John Zvirovski / Sun Garden Editor
Bold colors that make shady areas pop to life always get my attention.
What is wrong with my plant? That is a common question I hear throughout the year, and often a very vague one. Many times it is just through conversation and there is no plant to look at so a series of questions need to be asked in order to narrow down the possibilities. It is not a bad question as there are so many things that can affect our plants and regardless what your gardening skill level is, you still have to ask the question from time to time.
The colors of late spring are upon us and soon the gardens will be filled with constant color until the autumn frosts arrive. This is the time to make sure you have the greatest impact in your garden that you can create in whatever way you see fit. We all love bright colors to catch our eye, but all colors have their purpose in the right setting with equal impacts. There are always a few key principles to remember to achieve the design details in which you seek.
The season is well underway in the gardens. The cool weather should be behind us, and the plants can start going into the ground. You might want to think about all the people around you that you begin to entice in enhancing their own yards due to complete envy in what you are doing yourself. I have found if you make your yard look good, it is somewhat contagious to the people around you.
May is already over half done and there is always so much to do. I don’t know about you, but the month for me is filled with various outdoor activities and events. Obviously everyone is a little different depending on the organizations they are associated with, but I can assure you that sometimes you can volunteer for a little too much and run yourself thin. For me it is the month of May, and things seem to tame down after that.
From early on I use to love learning about the numerous woodland plants and wild flowers that abound in the tri-state area. It was always fun just to go out and explore on an adventure to see what new things we could find. My mom used to take us out on nature trails with an identification book in hand and we would look up each new thing we found. Often we would have a list ahead of time of things to keep our eyes open for to see who could find which item first. Maybe a natural scavenger hunt in a way.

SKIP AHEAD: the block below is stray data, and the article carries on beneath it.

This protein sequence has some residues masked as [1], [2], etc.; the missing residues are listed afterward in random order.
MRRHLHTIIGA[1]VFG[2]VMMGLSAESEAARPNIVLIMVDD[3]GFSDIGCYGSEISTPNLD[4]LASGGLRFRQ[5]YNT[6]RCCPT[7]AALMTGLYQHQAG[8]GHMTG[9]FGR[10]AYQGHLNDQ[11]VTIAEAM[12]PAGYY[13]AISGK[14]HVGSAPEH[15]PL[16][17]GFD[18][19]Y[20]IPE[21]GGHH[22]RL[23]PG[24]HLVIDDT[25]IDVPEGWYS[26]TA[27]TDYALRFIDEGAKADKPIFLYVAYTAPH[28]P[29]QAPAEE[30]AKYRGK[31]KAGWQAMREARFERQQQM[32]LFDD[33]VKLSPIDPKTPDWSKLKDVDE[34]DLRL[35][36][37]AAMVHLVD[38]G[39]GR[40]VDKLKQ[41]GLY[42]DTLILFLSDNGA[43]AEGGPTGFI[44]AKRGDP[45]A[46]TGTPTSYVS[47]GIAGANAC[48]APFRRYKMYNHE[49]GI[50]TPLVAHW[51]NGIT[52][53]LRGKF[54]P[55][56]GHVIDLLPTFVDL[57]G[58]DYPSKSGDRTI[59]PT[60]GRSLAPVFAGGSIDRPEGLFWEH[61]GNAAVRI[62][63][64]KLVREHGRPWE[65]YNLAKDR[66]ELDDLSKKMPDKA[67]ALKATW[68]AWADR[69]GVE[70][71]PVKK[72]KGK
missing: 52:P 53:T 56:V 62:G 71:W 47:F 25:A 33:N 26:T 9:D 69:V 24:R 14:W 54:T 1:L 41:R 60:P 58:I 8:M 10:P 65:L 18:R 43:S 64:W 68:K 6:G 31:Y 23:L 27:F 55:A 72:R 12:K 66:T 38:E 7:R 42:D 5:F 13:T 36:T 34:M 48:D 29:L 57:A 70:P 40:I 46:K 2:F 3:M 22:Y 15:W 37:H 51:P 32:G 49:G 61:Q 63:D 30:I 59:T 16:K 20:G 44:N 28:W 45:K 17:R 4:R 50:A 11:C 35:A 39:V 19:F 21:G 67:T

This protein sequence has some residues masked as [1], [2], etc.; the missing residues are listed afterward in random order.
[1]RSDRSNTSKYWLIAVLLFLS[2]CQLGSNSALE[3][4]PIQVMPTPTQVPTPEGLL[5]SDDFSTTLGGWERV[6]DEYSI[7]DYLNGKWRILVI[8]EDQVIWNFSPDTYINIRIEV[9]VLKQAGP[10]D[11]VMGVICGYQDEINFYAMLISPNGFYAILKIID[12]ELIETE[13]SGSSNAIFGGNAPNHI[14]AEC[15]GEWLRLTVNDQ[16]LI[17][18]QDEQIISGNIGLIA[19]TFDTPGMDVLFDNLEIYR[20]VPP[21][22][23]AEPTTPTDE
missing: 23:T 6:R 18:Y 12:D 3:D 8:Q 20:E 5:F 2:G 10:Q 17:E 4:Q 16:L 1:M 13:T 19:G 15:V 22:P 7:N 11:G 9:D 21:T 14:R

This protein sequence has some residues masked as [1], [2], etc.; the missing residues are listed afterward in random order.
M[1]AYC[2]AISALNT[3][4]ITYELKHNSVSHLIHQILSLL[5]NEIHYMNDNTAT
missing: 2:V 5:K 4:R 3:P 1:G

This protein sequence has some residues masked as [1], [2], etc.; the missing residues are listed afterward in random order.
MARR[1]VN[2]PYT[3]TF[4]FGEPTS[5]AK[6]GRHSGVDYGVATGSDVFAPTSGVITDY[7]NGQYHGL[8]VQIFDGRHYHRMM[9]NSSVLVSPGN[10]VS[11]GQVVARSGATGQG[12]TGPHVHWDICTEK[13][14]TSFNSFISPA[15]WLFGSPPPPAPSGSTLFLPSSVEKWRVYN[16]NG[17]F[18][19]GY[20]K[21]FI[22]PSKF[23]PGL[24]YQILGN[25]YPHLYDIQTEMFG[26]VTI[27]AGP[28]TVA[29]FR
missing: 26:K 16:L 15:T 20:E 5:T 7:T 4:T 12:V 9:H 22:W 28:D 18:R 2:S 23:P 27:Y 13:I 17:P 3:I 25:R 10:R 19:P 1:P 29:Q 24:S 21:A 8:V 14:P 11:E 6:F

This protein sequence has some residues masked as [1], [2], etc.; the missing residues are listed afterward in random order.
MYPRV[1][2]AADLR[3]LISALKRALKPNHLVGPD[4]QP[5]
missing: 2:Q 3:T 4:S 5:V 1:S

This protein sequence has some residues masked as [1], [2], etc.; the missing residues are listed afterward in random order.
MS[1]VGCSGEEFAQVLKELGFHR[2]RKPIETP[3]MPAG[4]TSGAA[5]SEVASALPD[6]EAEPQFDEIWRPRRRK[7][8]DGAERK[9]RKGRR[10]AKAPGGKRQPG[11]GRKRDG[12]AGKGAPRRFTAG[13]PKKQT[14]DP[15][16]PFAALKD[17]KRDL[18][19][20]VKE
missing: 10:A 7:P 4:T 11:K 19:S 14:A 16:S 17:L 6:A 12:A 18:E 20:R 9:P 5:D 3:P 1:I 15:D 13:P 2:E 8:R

The season for rhubarb has arrived, and the plants should be growing quickly already. So often people are not quite sure what to do with this plant, but there are others that would do anything to get their hands on it! It is a northern crop and doesn't exist in the South, so many people are intrigued by its uses. Rhubarb can be used for many cooking recipes, mostly desserts and jams, but all are good. The most common of all is rhubarb pie, sometimes mixed with other berries.
With the start of the garden season comes a whole array of creative ideas for the garden. Often we have pursued different ideas throughout the winter, and now it is time to implement some of them, only to be overwhelmed at too many projects. I find it is always best to take your three top ideas if they are consuming ones to make an impact. Always keep in mind the time and care each item will take so you know what your summer holds. You don’t want to fill all your free time with maintenance projects, so choose wisely.
We have discussed before how to plan for a cool and damp season with annuals and perennials, but we can also add to the mix various garden products. Gardens are not just for flowers or landscapes, but they also include items -- herbs, vegetables and fruits -- that we can consume.
Now that we are allowed to work in the yard, you may have noticed some shrubs that became damaged by the ice storm in December or the heavy snow that took the stems down as it melted.